What happens if I have a taste disorder?

If you’ve talked to a dentist on your True Care Advantage dental plan and suspect you may have a taste disorder, he may recommend you visit an otolaryngologist (also known as an ear/nose/throat doctor) for further testing and diagnosis. An otolaryngologist can measure the lowest concentration of taste you are able to experience. He or she will also conduct a comprehensive examination of the ears, nose, and throat and review your dental records.

If you do have a taste disorder, there are many possible ways of restoring your senses. For instance, your doctor may recognize that the disorder is caused by a medication you have been taking and prescribe a new one. Or, the disorder may be a result of severe allergies or a respiratory condition that can be cleared up. Until then, however, the National Institute on Deafness and other Communication Disorders gives a few suggestions to improve your eating experience with a reduced tasting capacity:

  • Eat foods that vary in color and texture. This reduces the bland quality of some meals.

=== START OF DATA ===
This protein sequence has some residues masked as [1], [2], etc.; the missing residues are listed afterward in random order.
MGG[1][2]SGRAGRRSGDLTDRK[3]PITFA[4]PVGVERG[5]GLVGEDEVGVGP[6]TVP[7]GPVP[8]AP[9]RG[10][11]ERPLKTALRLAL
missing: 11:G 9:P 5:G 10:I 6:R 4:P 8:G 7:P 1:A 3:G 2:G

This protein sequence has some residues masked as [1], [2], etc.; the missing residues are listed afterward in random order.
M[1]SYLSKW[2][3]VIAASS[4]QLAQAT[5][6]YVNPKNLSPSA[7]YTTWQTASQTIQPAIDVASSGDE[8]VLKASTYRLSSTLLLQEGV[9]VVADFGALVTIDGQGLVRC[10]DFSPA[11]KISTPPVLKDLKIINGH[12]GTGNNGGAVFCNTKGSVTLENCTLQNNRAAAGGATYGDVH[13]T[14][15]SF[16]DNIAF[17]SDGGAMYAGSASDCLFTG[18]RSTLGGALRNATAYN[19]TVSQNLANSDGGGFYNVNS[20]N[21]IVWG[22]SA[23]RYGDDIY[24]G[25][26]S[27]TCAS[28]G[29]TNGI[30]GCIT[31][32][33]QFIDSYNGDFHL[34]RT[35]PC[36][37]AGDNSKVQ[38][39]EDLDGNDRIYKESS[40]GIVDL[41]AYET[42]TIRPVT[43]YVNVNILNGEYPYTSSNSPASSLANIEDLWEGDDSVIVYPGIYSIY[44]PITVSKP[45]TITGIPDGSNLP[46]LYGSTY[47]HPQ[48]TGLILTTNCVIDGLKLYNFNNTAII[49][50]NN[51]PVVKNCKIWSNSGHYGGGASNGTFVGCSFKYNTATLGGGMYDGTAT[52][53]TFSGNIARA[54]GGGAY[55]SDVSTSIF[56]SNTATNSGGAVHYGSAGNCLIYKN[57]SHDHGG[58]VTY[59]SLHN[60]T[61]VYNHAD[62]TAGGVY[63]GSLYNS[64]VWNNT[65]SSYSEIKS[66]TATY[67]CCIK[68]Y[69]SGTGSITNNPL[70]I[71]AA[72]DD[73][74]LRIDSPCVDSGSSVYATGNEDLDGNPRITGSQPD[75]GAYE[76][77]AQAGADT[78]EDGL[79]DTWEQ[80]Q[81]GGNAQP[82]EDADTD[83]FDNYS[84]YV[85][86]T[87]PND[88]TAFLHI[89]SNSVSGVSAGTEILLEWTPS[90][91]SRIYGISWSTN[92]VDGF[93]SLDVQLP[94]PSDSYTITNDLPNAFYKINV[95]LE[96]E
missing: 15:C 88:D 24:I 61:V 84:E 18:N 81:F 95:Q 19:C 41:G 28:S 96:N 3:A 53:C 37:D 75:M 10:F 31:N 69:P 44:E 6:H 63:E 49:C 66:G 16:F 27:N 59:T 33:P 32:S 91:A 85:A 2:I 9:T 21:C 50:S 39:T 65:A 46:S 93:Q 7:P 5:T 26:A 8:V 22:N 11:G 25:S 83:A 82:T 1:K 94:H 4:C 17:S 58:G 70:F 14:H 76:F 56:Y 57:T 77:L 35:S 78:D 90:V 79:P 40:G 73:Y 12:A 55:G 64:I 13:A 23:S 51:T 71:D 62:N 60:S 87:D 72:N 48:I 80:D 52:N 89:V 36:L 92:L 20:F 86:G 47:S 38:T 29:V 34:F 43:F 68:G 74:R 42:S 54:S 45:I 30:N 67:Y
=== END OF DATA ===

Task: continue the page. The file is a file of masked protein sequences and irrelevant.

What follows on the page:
• Add herbs and spices to boost the flavor of your food. Garlic or spicy peppers can make a big difference. Do not try to increase the flavor by adding extra sugar or salt, however, as this can have negative consequences on your health.
  • Add cheese, bacon bits, butter, olive oil or toasted nuts to mild-tasting foods like vegetables if your diet permits it.
  • Avoid eating dishes that combine a bunch of flavors or foods, like casseroles. These make it difficult to distinguish individual tastes and can become bland.

No matter your strategy, it is important to work with a trusted health professional to regain your sense of taste. Although helpful in increasing the enjoyment of foods, the sense of taste also plays a crucial role in keeping you healthy. A person relies on taste to avoid eating spoiled or poisonous foods, and loss of taste can lead to many other serious health issues. People who lose their sense of taste often change their eating habits, adding too much salt or sugar in an attempt to regain flavor, and develop heart disease, diabetes, and other conditions. In rare cases, loss of taste can also indicate the presence of degenerative diseases like Parkinson’s or Alzheimer’s. Talk to a doctor if you have concerns and make sure you stay alert for any changes in your health.

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